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wp_Improving-Video-Surveillance-Applications.pdf

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Using Wireless Mesh Networks for Video Surveillance Version: 1 White Paper Using Wireless Mesh Networks for Video Surveillance Using Wireless Mesh Networks for Video Surveillance Version: 1 White Paper Aruba Networks 2 Video Surveillance Table of Contents Video surveillance is moving to IP 3 Video wireless mesh networks 4 Challenges of delivering HD-quality video surveillance 5 Aruba’s high-performance mesh network 6 Scalability and fast convergence with intelligent routing 7 High-defniti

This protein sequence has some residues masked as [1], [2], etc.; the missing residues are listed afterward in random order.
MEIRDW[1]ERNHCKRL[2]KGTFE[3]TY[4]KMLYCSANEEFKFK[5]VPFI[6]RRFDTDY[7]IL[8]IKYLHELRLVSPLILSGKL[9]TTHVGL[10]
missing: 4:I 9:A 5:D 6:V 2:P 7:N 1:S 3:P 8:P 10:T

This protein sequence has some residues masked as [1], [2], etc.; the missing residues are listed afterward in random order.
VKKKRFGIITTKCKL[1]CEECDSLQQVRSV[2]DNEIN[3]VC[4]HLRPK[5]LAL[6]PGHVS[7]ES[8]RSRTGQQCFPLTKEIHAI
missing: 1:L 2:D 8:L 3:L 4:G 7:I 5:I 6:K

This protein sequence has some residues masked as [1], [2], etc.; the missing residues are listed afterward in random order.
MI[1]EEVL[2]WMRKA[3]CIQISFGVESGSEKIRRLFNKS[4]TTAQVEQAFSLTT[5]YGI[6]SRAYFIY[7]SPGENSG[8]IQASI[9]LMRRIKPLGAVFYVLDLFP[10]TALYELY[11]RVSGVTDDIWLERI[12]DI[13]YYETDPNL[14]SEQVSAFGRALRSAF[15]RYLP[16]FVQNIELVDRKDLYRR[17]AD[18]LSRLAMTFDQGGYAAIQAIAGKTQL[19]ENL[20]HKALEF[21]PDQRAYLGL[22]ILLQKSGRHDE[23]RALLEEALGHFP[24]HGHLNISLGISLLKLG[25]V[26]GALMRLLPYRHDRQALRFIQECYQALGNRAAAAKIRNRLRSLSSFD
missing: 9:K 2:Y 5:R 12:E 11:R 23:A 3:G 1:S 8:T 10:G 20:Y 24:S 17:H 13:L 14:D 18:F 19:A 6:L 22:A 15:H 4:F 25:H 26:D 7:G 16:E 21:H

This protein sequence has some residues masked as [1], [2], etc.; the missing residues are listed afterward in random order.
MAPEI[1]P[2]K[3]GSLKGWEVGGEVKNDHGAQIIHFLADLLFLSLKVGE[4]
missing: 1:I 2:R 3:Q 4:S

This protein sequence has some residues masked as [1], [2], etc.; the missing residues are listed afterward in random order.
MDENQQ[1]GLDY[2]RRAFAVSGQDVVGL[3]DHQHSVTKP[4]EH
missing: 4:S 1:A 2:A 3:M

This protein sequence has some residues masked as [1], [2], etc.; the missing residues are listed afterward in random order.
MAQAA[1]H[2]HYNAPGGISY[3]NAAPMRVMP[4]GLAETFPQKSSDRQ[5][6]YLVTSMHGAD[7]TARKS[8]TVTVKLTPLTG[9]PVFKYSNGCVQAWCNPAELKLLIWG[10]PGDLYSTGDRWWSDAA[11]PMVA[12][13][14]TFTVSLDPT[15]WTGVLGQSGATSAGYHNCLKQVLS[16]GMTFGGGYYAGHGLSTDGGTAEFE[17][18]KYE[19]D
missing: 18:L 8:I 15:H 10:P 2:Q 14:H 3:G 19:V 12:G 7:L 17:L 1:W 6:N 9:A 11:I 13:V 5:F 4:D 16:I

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  Using Wireless Mesh Networks for Video Surveillance Version: 1White Paper Using Wireless Mesh Networks for Video Surveillance  Using Wireless Mesh Networks for Video Surveillance Version: 1White PaperAruba Networks 2 Video Surveillance Table of Contents Video surveillance is moving to IP3Video wireless mesh networks4Challenges of delivering HD-quality video surveillance5Aruba’s high-performance mesh network6Scalability and fast convergence with intelligent routing7High-definition video surveillance8Seamless roaming with session persistence9Enforcing service levels on a multiservice mesh9Video surveillance with no strings attached9  Using Wireless Mesh Networks for Video Surveillance Version: 1White PaperAruba Networks 3 Video Surveillance  Video surveillance is moving to IP Video surveillance srcinated in the 1960s when closed-circuit television (CCTV) was first used to monitor and record events. Today, the video surveillance market is quickly transitioning to enterprise IP networks. By 2012, more IP video cameras will be sold than CCTV cameras, according to ABI Research.IP cameras have many advantages over CCTV cameras, including higher image resolution and more efficient data storage. In addition, modern IP-based surveillance applications provide more sophisticated data analysis. Importantly, with IP video surveillance, organizations can leverage their existing data networks for transport rather than relying on a single-purpose, proprietary network. With a high-performance, multiservice wireless network, organizations can support multiple applications and user groups on the same infrastructure, while simplifying the network and lowering operational expenses.  Video Surveillance Camera Revenue by Type World Market, Forecast: 2008 to 2015 CCTV IP Source: ABi Research 2,0004,0006,0008,00010,00012,00014,000     $   M    i   l   l    i   o   n   s 2008 2009 2010 2011 2012 2013 2014 20150 IP cameras are quickly overtaking CCTV cameras as the preferred method for video surveillance.  Using Wireless Mesh Networks for Video Surveillance Version: 1White PaperAruba Networks 4 Video Surveillance  Video wireless mesh networks Wireless mesh networks offer a practical and cost-effective way for municipalities, public safety agencies and enterprises to deploy IP video surveillance. In addition to video surveillance, wireless mesh networks can concurrently support enterprise voice and data applications across a multiple paths and multiple LAN/WAN hops.  The ability to be rapidly installed without reliance upon a fixed infrastructure makes wireless mesh networks ideal for temporary deployments. A mesh can be set up and used for monitoring and surveillance during an incident or public event, and is easily packed up and moved to the next location. Wireless mesh network are also low maintenance. They automatically select the best path through the network, and operate reliably even if a mesh node or RF link fails. Mesh networks integrate easily with wired networks, so they can be used to extend an existing deployment. Using wireless mesh networks eliminates the high cost and disruption associated with pulling fiber – or the recurring monthly fees paid to a service provider for leased lines or broadband Internet. Any organization can deploy a wireless mesh network in the unlicensed 2.4-GHz and 5-GHz band, and U.S. public safety agencies can use the 4.9-GHz public safety band. LAN/WANBackhaulLInks4.9 GHz Public Safety2.4 GHz WiFi Access5 GHz Mesh Connections Automatic configuration and routing enables the AirMesh networks to be self-forming and self-healing, which reduces operational costs.
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